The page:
The haphazard development of beachfronts into resorts, pubs and entertainment joints is a threat to the future of fishing in Ghana, Mr Christopher Ackon, Programmes Officer of the Infrastructure and Sustainable Development (ISD) Section of the European Union (EU), has said.
“The many beach resorts along our beaches is making the beach smaller and smaller for our fishermen. It’s important that we protect our livelihoods and our livelihoods includes where we do our activities which is the landing beaches. If we are not able to do that, then a time will come and we will not have beaches for fishing”.
Mr Ackon said this when a delegation from the EU paid a verification visit to some project sites of the “Far Ban Bo” project at Anomabo in the Mfantseman Municipality of the Central Region on Thursday.
Already, he said, the fisheries sector is bedevilled with the challenges of over-fishing as well as Illegal, Unreported and Unregulated (IUU) fishing practices and such practices would only compromise on efforts being made to address existing challenges.
Subsequently, he said there is the need for government and all stakeholders to focus attention on tenure rights security for landing sites and institute grievances and disputes resolution mechanisms among industrial, inshore and artisan fishers.
The “Far Ban Bo” project is a four-year sustainable Fisheries Resources Development Programme funded by the EU and it is being implemented by a consortium of Non-Governmental Organisations (NGOs) including Care International, Friends of the Nation (FON) and Oxfam in collaboration with the Fisheries Commission, Fishers Association and Fisheries Alliance.
The project seeks to among others build the capacity of smallholder fishers to improve their livelihoods and to address the challenges of over-fishing and IUU fishing and law compliance.
Mr Ackon said the “Far Ban Bo” project was designed with the interest of managing the fisheries resources for prosperity and called on the project communities to support and ensure that the project achieved it objective.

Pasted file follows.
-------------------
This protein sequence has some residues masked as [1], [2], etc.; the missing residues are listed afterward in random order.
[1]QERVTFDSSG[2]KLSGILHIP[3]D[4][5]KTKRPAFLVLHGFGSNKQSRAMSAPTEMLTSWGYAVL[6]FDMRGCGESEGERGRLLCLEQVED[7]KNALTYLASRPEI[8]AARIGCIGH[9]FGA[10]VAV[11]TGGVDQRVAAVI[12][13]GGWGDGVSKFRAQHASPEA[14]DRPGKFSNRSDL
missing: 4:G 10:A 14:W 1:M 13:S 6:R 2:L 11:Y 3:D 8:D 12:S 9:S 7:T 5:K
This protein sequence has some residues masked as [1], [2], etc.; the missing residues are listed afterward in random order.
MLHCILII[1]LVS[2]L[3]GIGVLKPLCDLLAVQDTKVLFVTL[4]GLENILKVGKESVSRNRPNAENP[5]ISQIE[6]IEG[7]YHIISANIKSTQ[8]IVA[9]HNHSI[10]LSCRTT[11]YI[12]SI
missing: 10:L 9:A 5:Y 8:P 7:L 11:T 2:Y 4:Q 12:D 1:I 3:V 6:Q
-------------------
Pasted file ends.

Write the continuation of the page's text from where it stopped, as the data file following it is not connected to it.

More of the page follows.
“It is important that as fishermen and beneficiaries of this project, you recognise that your livelihoods depend on the sea so collaborate with the team and all stakeholders to aid success,” he said.
He called on the fishermen to desist from IUU fishing practices as they contributed immensely to the depletion of the sea and encouraged them to adopt efficient legal fishing methods to improve their fishing outcomes.
Mr Roberto Schiliro, Team Leader of the ISD, EU delegation to Ghana, implored the project communities to stay together in the fight against IUU adding that “we must strive to leave the sea better for the future”.
He said overcoming the challenges confronting fishing in the country would require strong commitment from the fishermen themselves and their communities to map up strategies to end IUU.
Mr Schiliro said the EU would continue to support projects towards the protection and restoration of marine ecosystems, achieve healthy and productive oceans and sustainable management of ocean resources and sustainable fisheries.
Mr Kelly Nelly Essuman, the Municipal Chief Executive (MCE) of Mfantseman Municipal Assembly, enumerated some plans of the Assembly to support and protect fisheries resources and expressed the readiness of the Assembly to collaborate with NGO’s and other stakeholders.
He said the Assembly would closely monitor and prevent development on the beach fronts.
“We will not allow anybody to sell parts of the beach, set up video centre, and establish beach resorts or entertainment joints at the beach anyhow. We will do our best but I will appeal to the chiefs and people here to support this cause” he said.
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